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11-06-2012 | Cardiology | Article

Lack of sleep a hypertension warning sign

Abstract

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MedWire News: Individuals who sleep for 5 hours or less each night are at increased risk for developing hypertension, suggest study findings.

A large body of evidence from laboratory and population-based studies confirms the association between sleep loss and negative cardiovascular health outcomes.

However, until now, Damien Leger (Paris Descartes University, France) and colleagues say, little was known about the association between sleep duration and hypertension in primary healthcare settings.

To investigate, the team measured blood pressure (BP), took blood samples, and administered standardized health and sleep questionnaires to 1046 French adults, aged on average 55.5 years, who visited a general practitioner at a primary care center in Paris.

Hypertension was defined as having either a systolic BP (SBP) of 140 mmHg or more or diastolic BP (DBP) of 90 mmHg or more, or by the use of antihypertensive medications. Sleep duration was recorded as the self-reported average number of hours of sleep per night during the week.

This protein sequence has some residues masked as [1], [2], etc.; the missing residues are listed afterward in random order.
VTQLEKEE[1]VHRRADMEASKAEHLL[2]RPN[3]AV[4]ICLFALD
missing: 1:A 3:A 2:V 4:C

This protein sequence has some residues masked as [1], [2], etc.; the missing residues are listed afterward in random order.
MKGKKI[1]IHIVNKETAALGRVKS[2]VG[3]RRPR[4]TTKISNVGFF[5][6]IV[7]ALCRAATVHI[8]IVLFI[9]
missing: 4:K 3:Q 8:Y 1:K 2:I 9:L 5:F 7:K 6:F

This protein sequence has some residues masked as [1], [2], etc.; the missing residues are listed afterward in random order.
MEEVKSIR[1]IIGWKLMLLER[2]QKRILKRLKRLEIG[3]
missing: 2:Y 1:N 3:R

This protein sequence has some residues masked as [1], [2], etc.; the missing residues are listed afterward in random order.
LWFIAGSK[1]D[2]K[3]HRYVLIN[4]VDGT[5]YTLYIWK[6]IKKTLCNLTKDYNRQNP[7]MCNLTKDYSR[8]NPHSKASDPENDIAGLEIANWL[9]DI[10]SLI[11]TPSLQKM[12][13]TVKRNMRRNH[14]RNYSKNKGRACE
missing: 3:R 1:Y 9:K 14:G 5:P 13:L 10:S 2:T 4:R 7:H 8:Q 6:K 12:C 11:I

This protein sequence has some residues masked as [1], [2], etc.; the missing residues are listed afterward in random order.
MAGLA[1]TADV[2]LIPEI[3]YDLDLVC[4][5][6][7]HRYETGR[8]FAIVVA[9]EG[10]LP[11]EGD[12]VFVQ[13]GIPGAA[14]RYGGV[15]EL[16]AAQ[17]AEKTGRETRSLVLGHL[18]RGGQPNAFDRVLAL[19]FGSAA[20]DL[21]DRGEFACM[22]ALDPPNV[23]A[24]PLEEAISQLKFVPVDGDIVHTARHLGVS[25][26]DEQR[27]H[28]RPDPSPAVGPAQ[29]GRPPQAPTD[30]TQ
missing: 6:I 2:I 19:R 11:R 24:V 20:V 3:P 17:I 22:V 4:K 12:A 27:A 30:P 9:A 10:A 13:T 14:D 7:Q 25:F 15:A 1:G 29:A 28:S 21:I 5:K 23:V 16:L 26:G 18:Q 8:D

The researchers report that 42.0% of individuals were diagnosed as having hypertension, with 34.5% on antihypertensive medication, 28.5% with elevated SBP and DBP, 32.9% with elevated SBP alone, and 4.1% with only elevated DBP.

A sleep duration of less than 7 hours per night was reported in 43.9% of individuals, of whom 14.3% slept less than 6 hours per night.

When the researchers analyzed BP according to sleep category duration among patients not taking antihypertensive medications, they found significant differences in DBP between certain groups. Indeed, those who slept 5 hours or less per night had a higher DBP, at 82.2 mmHg, than those who slept 6 hours, 7 hours, or 9 or more hours per night, with DBPs of 78.6, 80.2, and 78.6 mmHg, respectively.

No significant differences were seen for SBP among the groups.

Furthermore, the prevalence of hypertension increased significantly in line with decreasing sleep hours, from 32.9% for those sleeping 9 hours or more to 51.0% for those sleeping 5 hours or less per night.

Regression analysis showed that individuals who slept 5 hours or less per night had a 1.80-fold increased odds for hypertension compared with individuals sleeping 7 hours, after adjusting for confounders.

Writing in the Journal of Hypertension, the researchers conclude: "Individuals in midlife reporting an average sleep duration of 5 hours or less at night should be considered as an additional higher risk group for adverse cardiovascular events."

By Ingrid Grasmo

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